‘Color just complicates things’: ‘Art in Black and White’ exhibit captures shades of abstraction

For the CDTOctober 25, 2013 

  • if you go

    What: “Art in Black and White”

    When: through Dec. 3

    Where: Foxdale Village Retirement Community, 500 E. Marylyn Ave., State College

    Info: www.artalliancepa.org, 238-3322

Polar opposites have never been more stunningly attractive than in what is on display at Foxdale Village. “Art in Black and White,” the Art Alliance of Central Pennsylvania’s latest exhibit, is a stark and beautiful look at a dazzling collection of photographs, abstract drawings and sculptures presented in brilliant black and white.

“Black and white is very definitive, and it’s sophisticated,” said Pasquale Cortese, one of the featured artists and a co-chairperson. “Even though the show lacks color, it’s very beautiful and dynamic. It’s truly an experience when you see black and white done right because not only are there drawings and paintings, but there are photographs there as well. There’s an abstract version and there’s a definitive realism to all of these pieces.”

Despite being defined as the absence of color and every color combined simultaneously, black and white art transcends the rainbow spectrum and provides a haunting strictness that isn’t easy to capture. The misleading simplicity of these pieces is beyond compelling and forces the artist to substitute space and shading for gaudy and blinding colors.

“It’s not an easy thing to make a black and white piece of art work; it can be very difficult,” said Pasquale, whose art was exhibited in New York City in 2011. “I’ve experimented a very little bit in color, and with what I do, it just doesn’t work for me. Color just complicates things, and I think it’s more dynamic in black and white, more vibrant.”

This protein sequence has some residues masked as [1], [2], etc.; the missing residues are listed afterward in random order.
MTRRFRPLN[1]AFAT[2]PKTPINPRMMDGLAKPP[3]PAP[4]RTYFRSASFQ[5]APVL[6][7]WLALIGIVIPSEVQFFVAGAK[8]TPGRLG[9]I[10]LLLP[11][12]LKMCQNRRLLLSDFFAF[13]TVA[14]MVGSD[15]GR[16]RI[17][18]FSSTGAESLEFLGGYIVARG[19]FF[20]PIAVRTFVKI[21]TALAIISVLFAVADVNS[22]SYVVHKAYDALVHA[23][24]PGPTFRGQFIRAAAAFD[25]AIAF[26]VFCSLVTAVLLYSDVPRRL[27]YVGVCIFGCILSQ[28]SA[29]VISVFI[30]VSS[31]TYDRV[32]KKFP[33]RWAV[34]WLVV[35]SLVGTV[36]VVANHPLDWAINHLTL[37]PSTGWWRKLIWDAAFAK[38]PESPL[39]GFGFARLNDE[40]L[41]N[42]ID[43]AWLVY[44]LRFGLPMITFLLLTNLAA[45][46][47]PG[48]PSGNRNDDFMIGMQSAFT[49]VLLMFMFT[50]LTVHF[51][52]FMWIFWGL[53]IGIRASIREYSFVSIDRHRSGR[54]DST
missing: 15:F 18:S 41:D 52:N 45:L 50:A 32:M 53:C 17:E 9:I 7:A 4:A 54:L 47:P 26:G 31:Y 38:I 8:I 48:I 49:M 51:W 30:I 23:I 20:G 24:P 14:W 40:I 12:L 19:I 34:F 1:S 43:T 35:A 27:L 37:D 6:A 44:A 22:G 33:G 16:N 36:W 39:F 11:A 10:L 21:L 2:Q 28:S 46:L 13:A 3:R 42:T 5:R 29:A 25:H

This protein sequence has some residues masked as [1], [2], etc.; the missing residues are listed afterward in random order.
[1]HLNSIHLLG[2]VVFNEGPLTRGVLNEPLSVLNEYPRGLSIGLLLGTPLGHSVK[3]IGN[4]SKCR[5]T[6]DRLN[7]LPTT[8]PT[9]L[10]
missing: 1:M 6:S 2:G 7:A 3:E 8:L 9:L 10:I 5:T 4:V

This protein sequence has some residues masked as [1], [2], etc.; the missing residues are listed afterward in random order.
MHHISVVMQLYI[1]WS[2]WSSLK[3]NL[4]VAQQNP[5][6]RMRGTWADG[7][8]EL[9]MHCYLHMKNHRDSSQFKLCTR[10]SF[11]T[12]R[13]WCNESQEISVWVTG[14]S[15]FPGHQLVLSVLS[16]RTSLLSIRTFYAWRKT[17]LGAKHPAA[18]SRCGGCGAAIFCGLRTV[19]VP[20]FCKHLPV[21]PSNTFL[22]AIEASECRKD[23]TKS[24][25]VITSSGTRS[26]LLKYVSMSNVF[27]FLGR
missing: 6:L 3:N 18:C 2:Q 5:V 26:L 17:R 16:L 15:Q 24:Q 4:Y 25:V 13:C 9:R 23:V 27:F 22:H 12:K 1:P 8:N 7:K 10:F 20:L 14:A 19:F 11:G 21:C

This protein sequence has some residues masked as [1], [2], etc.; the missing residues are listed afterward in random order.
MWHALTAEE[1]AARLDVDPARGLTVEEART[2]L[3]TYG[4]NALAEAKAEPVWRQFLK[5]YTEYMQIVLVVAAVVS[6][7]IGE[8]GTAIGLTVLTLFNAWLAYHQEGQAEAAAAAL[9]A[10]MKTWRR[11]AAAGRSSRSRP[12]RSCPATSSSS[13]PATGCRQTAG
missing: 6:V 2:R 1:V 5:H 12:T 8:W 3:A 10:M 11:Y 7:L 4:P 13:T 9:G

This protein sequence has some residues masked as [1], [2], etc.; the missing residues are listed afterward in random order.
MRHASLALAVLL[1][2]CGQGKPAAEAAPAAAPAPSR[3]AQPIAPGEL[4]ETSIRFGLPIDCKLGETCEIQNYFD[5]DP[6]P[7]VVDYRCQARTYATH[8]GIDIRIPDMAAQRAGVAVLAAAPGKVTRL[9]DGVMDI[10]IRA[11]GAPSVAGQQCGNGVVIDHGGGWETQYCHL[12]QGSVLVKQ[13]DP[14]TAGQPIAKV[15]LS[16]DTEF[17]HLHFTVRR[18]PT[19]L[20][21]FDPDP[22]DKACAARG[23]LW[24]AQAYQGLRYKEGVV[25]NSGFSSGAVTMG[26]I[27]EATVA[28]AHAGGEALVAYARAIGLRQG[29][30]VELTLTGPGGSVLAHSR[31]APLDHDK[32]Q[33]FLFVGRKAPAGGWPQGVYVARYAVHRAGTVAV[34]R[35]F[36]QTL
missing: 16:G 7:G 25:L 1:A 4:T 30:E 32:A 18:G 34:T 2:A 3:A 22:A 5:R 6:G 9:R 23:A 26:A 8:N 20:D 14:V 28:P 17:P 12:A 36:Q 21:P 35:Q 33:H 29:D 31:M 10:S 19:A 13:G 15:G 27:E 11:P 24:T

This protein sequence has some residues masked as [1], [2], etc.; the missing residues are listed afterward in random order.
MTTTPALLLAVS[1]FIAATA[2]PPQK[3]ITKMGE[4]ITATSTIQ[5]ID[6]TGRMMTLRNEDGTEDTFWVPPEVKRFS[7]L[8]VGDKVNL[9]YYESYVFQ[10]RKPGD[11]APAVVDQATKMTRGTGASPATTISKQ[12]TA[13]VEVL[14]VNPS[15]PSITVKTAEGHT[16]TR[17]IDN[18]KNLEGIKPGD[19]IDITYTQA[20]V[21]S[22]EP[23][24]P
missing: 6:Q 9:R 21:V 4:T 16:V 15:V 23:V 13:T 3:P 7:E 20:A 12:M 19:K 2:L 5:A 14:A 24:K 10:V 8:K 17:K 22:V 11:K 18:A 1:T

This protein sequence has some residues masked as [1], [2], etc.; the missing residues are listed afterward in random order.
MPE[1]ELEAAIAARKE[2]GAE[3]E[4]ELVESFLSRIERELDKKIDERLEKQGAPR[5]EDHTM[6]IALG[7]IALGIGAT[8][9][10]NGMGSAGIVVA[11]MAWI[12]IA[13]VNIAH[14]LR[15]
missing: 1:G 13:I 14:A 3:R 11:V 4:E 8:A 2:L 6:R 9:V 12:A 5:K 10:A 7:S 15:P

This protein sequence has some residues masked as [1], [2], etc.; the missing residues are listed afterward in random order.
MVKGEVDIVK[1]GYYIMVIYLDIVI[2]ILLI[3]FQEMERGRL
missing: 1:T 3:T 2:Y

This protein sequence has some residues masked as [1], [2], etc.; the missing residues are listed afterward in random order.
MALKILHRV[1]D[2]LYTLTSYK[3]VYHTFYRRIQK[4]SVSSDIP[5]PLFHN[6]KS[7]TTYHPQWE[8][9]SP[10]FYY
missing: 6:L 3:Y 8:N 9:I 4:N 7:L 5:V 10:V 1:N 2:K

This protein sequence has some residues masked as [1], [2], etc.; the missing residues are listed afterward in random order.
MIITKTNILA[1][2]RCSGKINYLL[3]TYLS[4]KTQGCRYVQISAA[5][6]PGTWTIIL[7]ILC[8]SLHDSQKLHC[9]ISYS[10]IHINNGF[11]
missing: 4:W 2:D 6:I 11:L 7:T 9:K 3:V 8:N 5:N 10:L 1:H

“You can’t just take a photograph and say, ‘Oh, I’m going to make this black and white,’ ” said Anne Cortese, photographer, the exhibit’s curator and Pasquale’s wife. “You’re looking for all of the different grays and you have to determine how special the lighting is and I just think that black and white is very compelling. I think that the show leads to abstraction, reduction and contemplation.”

Much like older films, especially film noir from the 1940s and ’50s, there’s something classic and ageless about black and white. The pieces on display at this exhibit needn’t any frills or trimming; they are able to silently speak for themselves and transcend their garish surroundings.

“There are greater patterns and more rhythm and vibrations,” Anne said. “It’s starker, and everything is all so very timeless.”

“I think there’s a sharpness to it and a simplicity because you’re not pulled by different colors in the work,” said Marie Doll, the Art Alliance’s executive director. “But there’s a complexity too because each line and each shadow must really mean something in order to make the piece work together. ”

The exhibit, which runs through Dec. 3, features the work of more than a dozen local artists. The sheer quality and quantity is a rarity for the Centre Region.

“This exhibit gives you the opportunity to see a little bit more of each person and their vision in just one space,” Anne said. “It’s a dialogue of 15 artists together, which in that sense, is more unusual than most of the shows that I’ve seen. These are some of our strongest artists, and you are able to see a bit more of their work and a bit more of their vision.”

“At this show, everything plays off of each other very well,” Doll added. “It’s so interesting to see how just working in black and white, there can be so much variety.”

This exhibit revels in its minimalism without being overbearing or pretentious. These are inspiring artists challenging themselves to work both between firmly established lines and outside of their comfort zones.

“The show isn’t too serious, but it’s very thoughtful,” Anne said. “It’s a different kind of experience than what we normally have at the other shows.”

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